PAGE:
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EDW HW Obesity and COVID-19

Exploring the Connection between Obesity and COVID-19

While doctors are still working to develop a comprehensive clinical picture of COVID-19, one thing has become clear: Certain groups, including older people and people of all ages with serious underlying health conditions, including obesity, are at higher risk for severe illness from COVID-19.

Memorial Hermann affiliated bariatric surgeon John Primomo, MD, explores the linkages between obesity, obesity-related chronic health conditions (such as diabetes and heart disease) and an increased risk of developing COVID-related complications, and shares steps you can take to minimize your risk.

Obesity and COVID-19

As. Dr. Primomo explains, “We don’t know yet exactly why people who are obese are more likely to suffer complications from COVID-19, but we do know that being obese causes chronic inflammation, which triggers the production of proteins called cytokines. Some patients with COVID-19 have developed a serious condition known as cytokine storm syndrome (CSS), an immune response where the body produces cytokines to fight off the virus but ends up attacking its own cells and tissues. CSS can be serious, even leading to heart failure.”

Another contributing factor may be the linkage between obesity and respiratory problems. According to the Centers for Disease Control and Prevention (CDC), “Severe obesity increases the risk of a serious breathing problem called acute respiratory distress syndrome (ARDS), which is a major complication of COVID-19 and can cause difficulties with a doctor’s ability to provide respiratory support for seriously ill patients. People living with severe obesity can have multiple serious chronic diseases and underlying health conditions that can increase the risk of severe illness from COVID-19.”

Obesity and Your Risk of Other Dangerous Health Conditions

“Losing weight is less about improving your appearance and sense of wellbeing—although both are positive outcomes—and more about reducing your risk of life-threatening medical conditions. COVID aside, people who are affected by obesity—individuals with a body mass index (BMI) of 30 or more—have an increased risk of developing more than 40 diseases and health conditions, including type 2 diabetes, infertility, obstructive sleep apnea, orthopedic problems, certain types of cancer, high blood pressure, heart disease and stroke,” says Dr. Primomo.

Explore Your Options

If you or a family member is overweight, explore weight loss options. “Start with a visit to your primary care physician who will evaluate your overall health, including your body mass index (BMI), your blood pressure and your blood sugar and cholesterol levels. He or she can help you develop a plan that includes exercise and nutrition and, if necessary, can help you manage related health conditions, such as diabetes or high blood pressure,” says Dr. Primomo.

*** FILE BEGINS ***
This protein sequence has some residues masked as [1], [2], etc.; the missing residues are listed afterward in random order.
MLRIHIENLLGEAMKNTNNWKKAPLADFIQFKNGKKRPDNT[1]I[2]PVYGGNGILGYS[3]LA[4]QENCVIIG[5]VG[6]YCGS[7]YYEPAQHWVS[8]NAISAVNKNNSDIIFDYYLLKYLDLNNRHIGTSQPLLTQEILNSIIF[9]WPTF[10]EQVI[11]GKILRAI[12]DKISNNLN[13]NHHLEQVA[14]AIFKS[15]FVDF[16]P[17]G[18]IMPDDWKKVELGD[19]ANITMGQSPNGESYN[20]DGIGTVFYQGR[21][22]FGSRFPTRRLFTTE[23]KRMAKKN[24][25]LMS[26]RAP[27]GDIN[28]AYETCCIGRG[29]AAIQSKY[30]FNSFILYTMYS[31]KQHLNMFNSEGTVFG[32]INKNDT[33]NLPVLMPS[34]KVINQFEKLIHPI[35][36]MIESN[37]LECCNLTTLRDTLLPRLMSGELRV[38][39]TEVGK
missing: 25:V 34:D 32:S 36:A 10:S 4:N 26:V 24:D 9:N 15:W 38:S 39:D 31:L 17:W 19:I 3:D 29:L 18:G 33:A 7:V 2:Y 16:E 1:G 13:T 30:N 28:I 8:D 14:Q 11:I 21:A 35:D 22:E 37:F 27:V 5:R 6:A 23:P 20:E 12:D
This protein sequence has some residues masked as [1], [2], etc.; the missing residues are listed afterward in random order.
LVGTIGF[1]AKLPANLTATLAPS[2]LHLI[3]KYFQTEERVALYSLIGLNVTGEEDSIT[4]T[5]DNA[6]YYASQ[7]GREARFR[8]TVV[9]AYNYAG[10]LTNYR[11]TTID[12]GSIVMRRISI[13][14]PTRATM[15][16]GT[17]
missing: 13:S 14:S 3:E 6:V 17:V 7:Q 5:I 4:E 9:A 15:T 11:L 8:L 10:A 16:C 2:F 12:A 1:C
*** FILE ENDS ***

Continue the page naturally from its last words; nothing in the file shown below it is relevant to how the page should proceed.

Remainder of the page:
If your BMI is 35 or more and you’ve been unable to lose weight through diet and exercise, metabolic surgery might enable you to lose and keep the weight off. In addition to helping you lose weight, some bariatric surgeries can actually change your metabolism, enabling you to resolve chronic health conditions, including type 2 diabetes.

Studies have shown among patients undergoing metabolic surgery:

  • Up to 84 percent with type 2 diabetes became insulin free within days of surgery.
  • Up to 75 percent were resolved of high blood pressure.
  • Up to 95 percent saw improved high cholesterol levels.
  • Up to 98 percent were relieved of gastric reflux/GERD.
  • Up to 80 percent experienced complete resolution of metabolic syndrome.
  • Up to 41 percent were relieved of osteoarthritis and knee joint pain.

While it is clear that many patients benefit from metabolic surgery, what works for one patient may not be right for another. It’s important to be evaluated by a trained bariatric specialist, one who is well versed and capable of performing multiple types of surgeries.

Memorial Hermann NewStart

Memorial Hermann performs more bariatric surgery procedures than any other program in Houston. We are a fully accredited Metabolic and Bariatric Surgery Accreditation and Quality Improvement Program (MBSAQIP) Center by the American College of Surgeons (ACS), which means that in addition to tracking our patients’ weight loss, we also track improvements in their related conditions, including type 2 diabetes and high blood pressure. From initial evaluation and no-obligation insurance verification, to surgery and follow-up care, we work hand-in-hand with patients to help them stay on track.

To schedule an appointment with a primary care physician, visit memorialhermann.org/doctors or call (713) 222-CARE(2273).

To learn more about surgical weight loss options, or to schedule an appointment with a bariatric surgeon, visit http://weightloss.memorialhermann.org/.

The information in this article was accurate as of June 8, 2020.

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